With 2012 designated as the year of the cooperative by the United Nations, collective ownership has re-emerged as a strategy for community economic development. In the US, perhaps the Evergreen Cooperatives in Cleveland are the best-known experiment in developing a network of worker coops. Evergreen is modeled on the well-established Mondragon network in Spain. Similar start-up initiatives are being pursued in many other US cities.
Worker-owned cooperatives democratize resource allocation and decision-making. Their business decisions are based on one worker, one vote. Because workers are also community residents, they must factor in more than simply financial return on investment. Because the workers also reap the wealth generated by the business, cooperatives re-circulate economic resources within a community. In essence, worker-ownership shifts the scale of business from the global scale to the local (and regional when networks of cooperatives are established). Collective ownership anchors capital in place, allowing for increased stability and sustainability of the local economy. Perhaps most important is that community assets, abilities and potential are more fully recognized. Community residents are not conceived of simply as individual consumers or as sources of labor, but as producers, owners, entrepreneurs, and interconnected, interdependent members of the local economy that have the capacity to lead, innovate and make economic decisions.
So, what happens when all the dimensions of this framework are shifted in ways fundamentally different from the conventional market model? This shift, perhaps, is the transformation that we are seeking. We believe it is best described by the solidarity economy concept. The solidarity economy is a social movement that identifies and connects all of the diverse way that human needs are met. Solidarity economies are economies that meet human needs sustainably, mutually, equitably, democratically, cooperatively, and pluralistically.
Briefly, the five dimensions that we have been discussing look like this in the solidarity economy:
- The domains of business, civil society and the state operate at the same scale through increased mutual accountability and interconnectedness, whether considering local or global economic activities.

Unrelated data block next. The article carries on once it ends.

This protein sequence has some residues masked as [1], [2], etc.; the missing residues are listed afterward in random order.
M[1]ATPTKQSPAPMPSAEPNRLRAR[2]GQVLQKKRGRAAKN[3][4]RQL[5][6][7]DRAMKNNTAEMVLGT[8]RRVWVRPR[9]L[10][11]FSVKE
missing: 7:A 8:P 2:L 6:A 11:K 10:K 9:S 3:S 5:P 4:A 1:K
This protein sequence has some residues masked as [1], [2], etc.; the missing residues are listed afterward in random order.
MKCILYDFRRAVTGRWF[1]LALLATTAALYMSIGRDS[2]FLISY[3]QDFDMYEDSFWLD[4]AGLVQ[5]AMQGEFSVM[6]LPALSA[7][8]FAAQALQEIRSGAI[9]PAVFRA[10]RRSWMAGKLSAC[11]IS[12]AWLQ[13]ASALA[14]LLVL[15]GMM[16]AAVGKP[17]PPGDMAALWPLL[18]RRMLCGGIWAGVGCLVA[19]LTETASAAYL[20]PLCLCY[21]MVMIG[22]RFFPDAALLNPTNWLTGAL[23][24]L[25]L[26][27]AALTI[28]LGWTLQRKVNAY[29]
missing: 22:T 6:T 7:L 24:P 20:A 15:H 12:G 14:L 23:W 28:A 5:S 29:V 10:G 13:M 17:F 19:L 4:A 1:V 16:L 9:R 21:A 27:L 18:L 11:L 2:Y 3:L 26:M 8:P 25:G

- The flow of resources is circular and re-circulating, while the allocation of resources is equitably distributed between individuals and communities.
- Decision-making is democratic, engaging all three social domains – business, state, and civil society – and is based on principles of mutuality, cooperation, and equity in sustaining livelihoods.
- Sustainability is prioritized over growth, with a focus on increasing economic equity and stability within recognized ecological limits.
- Community is conceived as empowered, and community collectively determines the roles, functions and processes of government and business.
This framework for community economic development has allowed us to look more critically at economic development propositions and helped us to identify opportunities for more transformative approaches. For community-based organizations thinking about their engagement in community economic development, an evaluation of the dimensions of specific initiatives could help in:
- assessing where more work is needed;
- considering whether to pursue or support new community economy initiatives; and,
- aligning current economic development work with the work of other organizations.
The dimensional framework, too, is a way to understand the limitations of community economic development, especially in its current formation.
What then does transformative community economic development mean to us? We venture that it means shifting the power relations of community, government, and business, so that community has a stronger role in determining the goals and outcomes of community economic development. It also means strategies that are both local and global, that recognize the expertise and contributions of communities, that enable a more equitable allocation of resources, that promote sustainability, and that engage in decision-making that is democratic, pluralistic, and inclusive.
 This article is based on Ian Adelman and Emily Earle’s collaborative masters thesis “Part I: Towards a More Transformative Community Economic Development,” 2012. To download: Earle Thesis – FINAL Adelman Thesis Final
 David Harvey, A Brief History of Neoliberalism (Oxford: Oxford University Press, 2005), 3.
 James DeFilippis, Robert Fisher, & Eric Shragge, Contesting community: The limits and potential of local organizing (Piscataway, NJ: Rutgers University Press, 2010), 69.
 Erik Olin Wright, Envisioning Real Utopias (London: Verso Publishing, 2010), 119.
 Ethan Miller, Occupy! Connect! Create! Imagining life beyond “the economy,” GEO 10, Grassroots Economic Organizing, October 2011, http://www.geo.coop/sites/default/files/Occupy%20Connect%20Create%203.0_large.pdf.
 Paul Peterson, City Limits (Chicago, IL: University of Chicago Press, 1981).
 Richard Florida, “Cities and the Creative Class.” City and Community, 2:1 (2003).
 We want to thank and credit Professor James Jennings for his presentation to the Practical Visionaries Workshop on 2/14/12, which brought these concepts together for us in a clear, accessible way.
 Sarah Treuhaft, Angela Glover Blackwell, and Manuel Pastor, “America’s Tomorrow: Equity is the Superior Growth Model,” PolicyLink (2011), 5.
 Treuhaft et al., “America’s Tomorrow,” 20.
 Earle profiles Wellspring in Springfield, MA and the Bronx Cooperative Development Initiative in her thesis.
 James DeFilippis, Unmaking goliath: Community control in the face of global capital, (New York, NY: Routledge, 2004).
 Ethan Miller, “Solidarity Economy: Key Concepts and Issues,” in Solidarity Economy I: Building Alternatives for People and Planet. Kawano, E., Masterson, T., and Teller-Ellsberg, eds. (Amherst, MA: Center for Popular Economics, 2010).